To the world's surprise and the consternation of the ruling mullahs, Khatami won 70 percent of the votes--not so much for any reputation for moderation but simply because he was most certainly not the government's favorite. He was installed as President and he survives. Some American policy-makers and American businessmen have read much into his implied promises of reform and change. They even argue, in face of strong evidence to the contrary, that internal reforms have already been adopted or that the are about to be so. While some of these Americans are, no doubt, sincere, others who argue for a softening of American sanctions on Iran may have allowed their judgment to be colored by the prospects of lucrative contracts for new oil and gas pipelines form the former Soviet Union through Iran to Turkey or to the Persian Gulf.

The State Department is clearly divided and confused. In an admitted effort to curry favor with the mullahs at no apparent cost to the United States, one branch of the State Department branded as a `terrorist organization' the Majahedin Khalq, the largest and best organized of the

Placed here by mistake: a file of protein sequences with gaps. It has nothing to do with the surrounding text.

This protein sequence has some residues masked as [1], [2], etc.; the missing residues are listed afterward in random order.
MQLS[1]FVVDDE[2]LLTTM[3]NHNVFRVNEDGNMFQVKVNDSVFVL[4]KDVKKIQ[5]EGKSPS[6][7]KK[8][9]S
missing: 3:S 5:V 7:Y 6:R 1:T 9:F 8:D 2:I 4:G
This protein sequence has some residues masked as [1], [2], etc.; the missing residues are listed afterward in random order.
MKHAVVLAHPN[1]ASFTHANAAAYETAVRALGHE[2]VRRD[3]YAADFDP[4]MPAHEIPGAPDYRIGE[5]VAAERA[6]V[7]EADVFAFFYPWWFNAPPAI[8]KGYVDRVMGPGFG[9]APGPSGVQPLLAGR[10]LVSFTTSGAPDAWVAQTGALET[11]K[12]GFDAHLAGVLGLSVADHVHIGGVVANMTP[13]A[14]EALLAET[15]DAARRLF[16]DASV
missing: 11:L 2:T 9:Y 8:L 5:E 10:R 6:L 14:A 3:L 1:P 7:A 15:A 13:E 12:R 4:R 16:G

Iranian opposition movements and the prime target of official Iranian terrorism at home and abroad. History repeated itself; during the Iran-Contra affaire the mullahs insisted on the same condemnation of the Mujahedin and the State Department complied. The mullahs welcomed the announcement as a triumph of their regime as they did 15 years earlier but, again exactly as in the mid-1980's made no changes in internal or external policies. Not much later another branch of the State Department ranked Iran as the `most active state sponsor of terrorism.'

But hasn't there been some evidence of change? Well, in the last several years a few restrictions on social life have gradually been relaxed; the Revolutionary Guard is less fervently revolutionary and can now usually be bribed not to break into private homes where `immoral activities' might be suspected. Visitors to Tehran--but no place else--notice that the all-encompassing chedors prescribed for women are not quite as concealing as they had been; some have even reported seeing wisps of feminine hair slipping out from the head covering. The state-run press is free to criticize certain actions of government officials, mostly those of rival factions. As American team of wrestlers was allowed into the country where it was received with wild popular enthusiasm. And Khatami spoke of `opening up informal contacts' with the United States.